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Crucial need to retain the country’s dynamism 22 novembre 2012

Posted by Acturca in Turkey / Turquie, Turkey-EU / Turquie-UE.
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Financial Times (UK) Thursday, November 22, 2012, p. 1
Special Report: Investing in Turkey

Interview Abdullah Gul, President

Heavy weight strikes conciliatory tone, says Daniel Dombey

President Abdullah Gul, one of the heavyweights of Turkish politics, does not hold back on how far he considers the country has come since his party began its stint in office 10 long years ago.

But, speaking to the Financial Times in an hour-long interview in the presidential palace last week, he does not gloss over what he says is needed to hold on to that record – structural economic reform, a consensual political approach and, above all, further effort in Turkey’s bid to join the EU.

On topic after topic, Mr Gul’s remarks contrast with Recep Tayyip Erdogan, his old comrade-in-arms, who, as prime minister, is the centre of power in Turkey today. Mr Gul’s role is largely ceremonial, but he has the ability to veto legislation, approve appointments and set the agenda in formal addresses.

But nothing is for ever. Mr Gul has already served as prime minister once – a decade ago, when he was keeping the seat warm for Mr Erdogan – and the job is set to become vacant in 2015, by which time Mr Erdogan says he will step down.

In a move reminiscent of the Vladimir Putin-Dmitry Medvedev switch in Russia, the prime minister is widely thought to be aiming to succeed to Mr Gul’s post when direct presidential elections are held for the first time in Turkey’s history in 2014.

Mr Erdogan is already pushing changes that would make the presidency more powerful ahead of that date, although it is far from sure he will get the executive style presidency he wants.

Although Mr Gul says it is too early to discuss who will be the next prime minister, his comments, laden with English words such as « grassroots » and « checks and balances », contain glimpses of what could be an alternative agenda to the country’s approach today.

« If you look at the picture of Turkey 10 years ago when I established a government as prime minister, and a picture of today, broadly speaking you would see the Turkey of 10 years ago as a negative place . . . very spent, living in a very uncertain environment. »

Today, Mr Gul maintains, his country has conquered its once-chronic high inflation, produced rates of growth that are the envy of Europe, and is a dynamic player on the world stage.

« Now what has brought about this change in the last 10 years? » Mr Gul asks. « The key for this has been political and economic reforms, » which have taken their inspiration and motivation from Turkey’s EU bid, he says. « A lot has been done, but there is a lot more to do. »

Big problems remain. The President is asked about one diplomat’s recent observation that, while a year ago Turkey was seen as a rising economy with a growing world role, today it is perceived as a country that jails journalists – at least 61 by the count of the Committee to Protect Journalists – and has problems with its neighbour Syria.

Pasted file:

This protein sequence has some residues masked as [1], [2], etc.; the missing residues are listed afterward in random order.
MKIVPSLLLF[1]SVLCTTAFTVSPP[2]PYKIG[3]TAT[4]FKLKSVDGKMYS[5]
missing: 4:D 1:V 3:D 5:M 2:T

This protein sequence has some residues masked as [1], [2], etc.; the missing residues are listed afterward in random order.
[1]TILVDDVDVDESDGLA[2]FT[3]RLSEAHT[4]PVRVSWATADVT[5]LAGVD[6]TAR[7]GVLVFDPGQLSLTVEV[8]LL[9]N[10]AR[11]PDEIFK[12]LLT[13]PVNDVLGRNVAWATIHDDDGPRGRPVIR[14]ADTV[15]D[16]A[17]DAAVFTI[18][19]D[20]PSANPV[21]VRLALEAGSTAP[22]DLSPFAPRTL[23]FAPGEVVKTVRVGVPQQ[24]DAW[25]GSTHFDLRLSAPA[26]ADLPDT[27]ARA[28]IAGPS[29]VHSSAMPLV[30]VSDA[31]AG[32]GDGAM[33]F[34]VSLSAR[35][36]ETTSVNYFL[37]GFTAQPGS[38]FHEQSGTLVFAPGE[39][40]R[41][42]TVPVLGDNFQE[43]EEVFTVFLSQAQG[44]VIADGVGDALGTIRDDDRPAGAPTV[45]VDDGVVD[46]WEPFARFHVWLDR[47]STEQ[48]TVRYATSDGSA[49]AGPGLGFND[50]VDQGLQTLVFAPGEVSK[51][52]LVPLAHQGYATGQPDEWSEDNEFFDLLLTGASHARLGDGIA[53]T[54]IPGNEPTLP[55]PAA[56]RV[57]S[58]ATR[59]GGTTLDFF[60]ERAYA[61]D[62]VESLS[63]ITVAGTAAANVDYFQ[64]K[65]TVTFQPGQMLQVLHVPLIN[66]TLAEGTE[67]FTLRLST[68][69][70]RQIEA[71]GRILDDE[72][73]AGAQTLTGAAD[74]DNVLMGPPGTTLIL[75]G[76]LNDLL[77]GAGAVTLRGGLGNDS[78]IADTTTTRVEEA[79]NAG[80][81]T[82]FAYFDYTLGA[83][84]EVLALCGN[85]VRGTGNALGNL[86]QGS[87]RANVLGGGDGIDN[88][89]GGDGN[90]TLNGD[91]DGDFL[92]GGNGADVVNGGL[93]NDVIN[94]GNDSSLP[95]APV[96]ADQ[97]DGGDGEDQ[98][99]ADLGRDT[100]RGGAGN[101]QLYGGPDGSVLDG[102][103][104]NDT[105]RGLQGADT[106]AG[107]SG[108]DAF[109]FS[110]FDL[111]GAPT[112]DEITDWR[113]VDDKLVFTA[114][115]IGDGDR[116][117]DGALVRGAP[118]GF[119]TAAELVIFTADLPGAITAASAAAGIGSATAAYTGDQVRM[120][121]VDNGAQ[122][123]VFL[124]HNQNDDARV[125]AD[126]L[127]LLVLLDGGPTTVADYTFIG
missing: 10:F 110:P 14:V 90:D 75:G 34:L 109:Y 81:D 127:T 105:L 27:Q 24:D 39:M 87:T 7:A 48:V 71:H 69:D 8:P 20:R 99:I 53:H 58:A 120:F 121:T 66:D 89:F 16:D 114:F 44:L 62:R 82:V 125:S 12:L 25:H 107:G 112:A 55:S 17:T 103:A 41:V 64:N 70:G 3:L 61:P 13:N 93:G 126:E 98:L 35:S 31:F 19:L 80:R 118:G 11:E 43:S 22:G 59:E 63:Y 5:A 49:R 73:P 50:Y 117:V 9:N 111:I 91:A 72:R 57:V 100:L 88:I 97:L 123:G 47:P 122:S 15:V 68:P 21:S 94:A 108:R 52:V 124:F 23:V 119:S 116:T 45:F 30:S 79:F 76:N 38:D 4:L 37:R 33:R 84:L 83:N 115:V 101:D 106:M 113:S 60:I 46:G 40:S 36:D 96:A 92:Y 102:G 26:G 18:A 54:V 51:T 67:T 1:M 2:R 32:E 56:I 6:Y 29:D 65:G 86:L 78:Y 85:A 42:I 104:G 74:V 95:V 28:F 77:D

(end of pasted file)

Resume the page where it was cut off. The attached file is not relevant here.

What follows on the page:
Mr Gul does not contest this – he has expressed his concerns about freedom of expression in the past.

He adds that the political instability caused by the fighting in Syria, and the unrest in the broader region have had other consequences as well. Those circumstances have led the Kurdistan Workers Party, or PKK, an organisation classified by Turkey, the EU and the US as terrorist, « to think that they have perhaps found a historical opportunity ». The fighting between the PKK and Turkish government forces has been bloodier this year than at any point for over a decade; and hundreds of Kurdish prisoners have only just ended a hunger strike.

« This is one of the most important issues in Turkey, » says Mr Gul of the Kurdish question, adding the reforms introduced over the past 10 years leave no justification for violence.

He also insists on a consensus-based approach to Turkish politics, particularly with respect to replacing the country’s military-era constitution.

But he returns to the importance of the economy and the EU. He compares Turkey’s expectations of average annual growth of 5 per cent with the projected 1-2 per cent for other European economies. He adds, nonetheless: « We still need to do some work on our economy; we still need structural changes to ensure this continued growth. »

Mr Gul describes the country’s current account deficit as « one of our most important soft spots », emphasising the importance of reducing it by boosting both Turkish industrial production and the country’s anaemic savings rate. He praises the efforts of current economy ministers; Ali Babacan, Turkey’s deputy prime minister, is often seen as a protege.

But his words sometimes sound like a prospectus for government at a time when Mr Erdogan’s plans to leave his post have increased political uncertainty.

At the end of the interview, the president recalls his long history with Mr Erdogan, with whom he set up both the Islamist-rooted Justice and Development party, as well as the current government.

But, asked if Turkey needs a stronger opposition in the face of such a powerful prime minister, he doesn’t hesitate for a moment in saying yes.

Download full report (Format Pdf)

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